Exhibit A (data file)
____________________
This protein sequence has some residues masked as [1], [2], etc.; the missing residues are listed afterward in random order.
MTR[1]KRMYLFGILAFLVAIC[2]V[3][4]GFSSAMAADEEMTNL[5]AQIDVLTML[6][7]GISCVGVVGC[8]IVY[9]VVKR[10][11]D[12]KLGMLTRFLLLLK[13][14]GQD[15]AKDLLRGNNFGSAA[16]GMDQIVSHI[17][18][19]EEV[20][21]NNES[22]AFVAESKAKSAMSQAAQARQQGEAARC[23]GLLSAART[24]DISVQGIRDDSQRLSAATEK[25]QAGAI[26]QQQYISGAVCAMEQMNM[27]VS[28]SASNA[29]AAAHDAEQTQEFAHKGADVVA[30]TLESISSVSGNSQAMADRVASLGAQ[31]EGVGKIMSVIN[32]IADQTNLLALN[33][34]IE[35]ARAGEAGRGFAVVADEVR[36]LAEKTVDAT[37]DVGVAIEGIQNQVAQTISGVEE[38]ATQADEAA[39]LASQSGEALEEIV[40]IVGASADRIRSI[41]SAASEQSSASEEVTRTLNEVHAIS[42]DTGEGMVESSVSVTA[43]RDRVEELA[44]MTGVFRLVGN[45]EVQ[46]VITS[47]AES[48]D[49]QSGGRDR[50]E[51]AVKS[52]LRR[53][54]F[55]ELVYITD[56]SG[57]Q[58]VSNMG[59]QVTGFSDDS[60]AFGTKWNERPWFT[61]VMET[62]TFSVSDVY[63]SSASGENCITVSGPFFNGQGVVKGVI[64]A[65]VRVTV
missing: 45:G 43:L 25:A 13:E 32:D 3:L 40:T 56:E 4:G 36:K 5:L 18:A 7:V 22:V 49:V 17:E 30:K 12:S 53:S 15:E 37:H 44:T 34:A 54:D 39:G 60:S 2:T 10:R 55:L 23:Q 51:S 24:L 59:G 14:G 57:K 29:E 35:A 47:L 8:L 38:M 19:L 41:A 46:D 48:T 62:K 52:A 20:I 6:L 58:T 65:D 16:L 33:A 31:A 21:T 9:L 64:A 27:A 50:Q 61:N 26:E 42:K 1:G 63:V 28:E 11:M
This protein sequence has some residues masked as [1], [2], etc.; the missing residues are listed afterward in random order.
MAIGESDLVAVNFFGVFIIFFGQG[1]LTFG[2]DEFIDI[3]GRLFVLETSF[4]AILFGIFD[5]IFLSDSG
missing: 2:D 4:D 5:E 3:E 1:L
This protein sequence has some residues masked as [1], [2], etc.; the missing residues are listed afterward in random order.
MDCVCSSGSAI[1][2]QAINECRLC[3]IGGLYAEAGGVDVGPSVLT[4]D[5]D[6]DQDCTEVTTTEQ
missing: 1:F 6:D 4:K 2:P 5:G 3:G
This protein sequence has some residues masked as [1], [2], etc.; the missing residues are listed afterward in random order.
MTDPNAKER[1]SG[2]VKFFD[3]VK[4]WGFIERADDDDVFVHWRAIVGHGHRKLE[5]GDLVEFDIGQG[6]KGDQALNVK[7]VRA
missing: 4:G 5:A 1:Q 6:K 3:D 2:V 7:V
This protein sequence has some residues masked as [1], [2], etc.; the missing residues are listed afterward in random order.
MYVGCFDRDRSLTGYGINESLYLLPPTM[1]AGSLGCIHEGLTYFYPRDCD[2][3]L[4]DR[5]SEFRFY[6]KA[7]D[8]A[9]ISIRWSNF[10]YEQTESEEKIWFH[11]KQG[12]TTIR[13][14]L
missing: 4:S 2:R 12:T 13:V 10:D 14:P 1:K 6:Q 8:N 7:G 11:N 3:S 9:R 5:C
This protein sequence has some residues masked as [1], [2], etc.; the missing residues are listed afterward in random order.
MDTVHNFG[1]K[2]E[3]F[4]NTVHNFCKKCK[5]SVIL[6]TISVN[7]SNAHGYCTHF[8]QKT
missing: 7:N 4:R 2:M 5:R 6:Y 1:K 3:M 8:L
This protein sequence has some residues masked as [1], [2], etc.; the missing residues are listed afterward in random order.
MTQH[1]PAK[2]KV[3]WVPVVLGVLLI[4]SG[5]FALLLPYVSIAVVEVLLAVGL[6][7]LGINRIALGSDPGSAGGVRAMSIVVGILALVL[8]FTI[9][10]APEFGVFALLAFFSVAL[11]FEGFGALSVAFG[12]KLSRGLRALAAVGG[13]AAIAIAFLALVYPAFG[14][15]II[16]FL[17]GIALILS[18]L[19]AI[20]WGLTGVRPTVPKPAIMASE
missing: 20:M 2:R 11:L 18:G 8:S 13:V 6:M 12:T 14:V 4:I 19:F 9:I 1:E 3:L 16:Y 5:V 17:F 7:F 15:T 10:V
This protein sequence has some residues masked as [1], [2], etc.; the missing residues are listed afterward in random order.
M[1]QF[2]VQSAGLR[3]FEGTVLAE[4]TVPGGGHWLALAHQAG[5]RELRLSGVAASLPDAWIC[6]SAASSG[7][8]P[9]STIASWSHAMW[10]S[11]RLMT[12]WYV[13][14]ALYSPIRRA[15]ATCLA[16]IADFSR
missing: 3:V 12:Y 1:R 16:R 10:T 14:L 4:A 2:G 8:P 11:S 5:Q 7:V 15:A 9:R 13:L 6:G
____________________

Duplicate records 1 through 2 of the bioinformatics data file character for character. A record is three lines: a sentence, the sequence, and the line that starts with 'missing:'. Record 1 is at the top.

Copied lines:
This protein sequence has some residues masked as [1], [2], etc.; the missing residues are listed afterward in random order.
MTR[1]KRMYLFGILAFLVAIC[2]V[3][4]GFSSAMAADEEMTNL[5]AQIDVLTML[6][7]GISCVGVVGC[8]IVY[9]VVKR[10][11]D[12]KLGMLTRFLLLLK[13][14]GQD[15]AKDLLRGNNFGSAA[16]GMDQIVSHI[17][18][19]EEV[20][21]NNES[22]AFVAESKAKSAMSQAAQARQQGEAARC[23]GLLSAART[24]DISVQGIRDDSQRLSAATEK[25]QAGAI[26]QQQYISGAVCAMEQMNM[27]VS[28]SASNA[29]AAAHDAEQTQEFAHKGADVVA[30]TLESISSVSGNSQAMADRVASLGAQ[31]EGVGKIMSVIN[32]IADQTNLLALN[33][34]IE[35]ARAGEAGRGFAVVADEVR[36]LAEKTVDAT[37]DVGVAIEGIQNQVAQTISGVEE[38]ATQADEAA[39]LASQSGEALEEIV[40]IVGASADRIRSI[41]SAASEQSSASEEVTRTLNEVHAIS[42]DTGEGMVESSVSVTA[43]RDRVEELA[44]MTGVFRLVGN[45]EVQ[46]VITS[47]AES[48]D[49]QSGGRDR[50]E[51]AVKS[52]LRR[53][54]F[55]ELVYITD[56]SG[57]Q[58]VSNMG[59]QVTGFSDDS[60]AFGTKWNERPWFT[61]VMET[62]TFSVSDVY[63]SSASGENCITVSGPFFNGQGVVKGVI[64]A[65]VRVTV
missing: 45:G 43:L 25:A 13:E 32:D 3:L 40:T 56:E 4:G 36:K 5:L 18:A 7:V 22:V 49:V 17:E 30:K 12:S 53:S 15:E 37:H 44:T 34:A 54:D 39:G 60:S 2:T 10:R 55:L 23:Q 51:S 24:L 59:G 14:G 57:K 29:E 35:A 47:L 8:L 38:M 19:L 41:A 46:D 48:T 62:K 52:A 20:I 6:L 58:T 65:D 16:L 33:A 31:A 21:T 9:L 64:A 27:A 50:Q 61:N 26:E 42:K 1:G 63:V 28:E 11:M
This protein sequence has some residues masked as [1], [2], etc.; the missing residues are listed afterward in random order.
MAIGESDLVAVNFFGVFIIFFGQG[1]LTFG[2]DEFIDI[3]GRLFVLETSF[4]AILFGIFD[5]IFLSDSG
missing: 2:D 4:D 5:E 3:E 1:L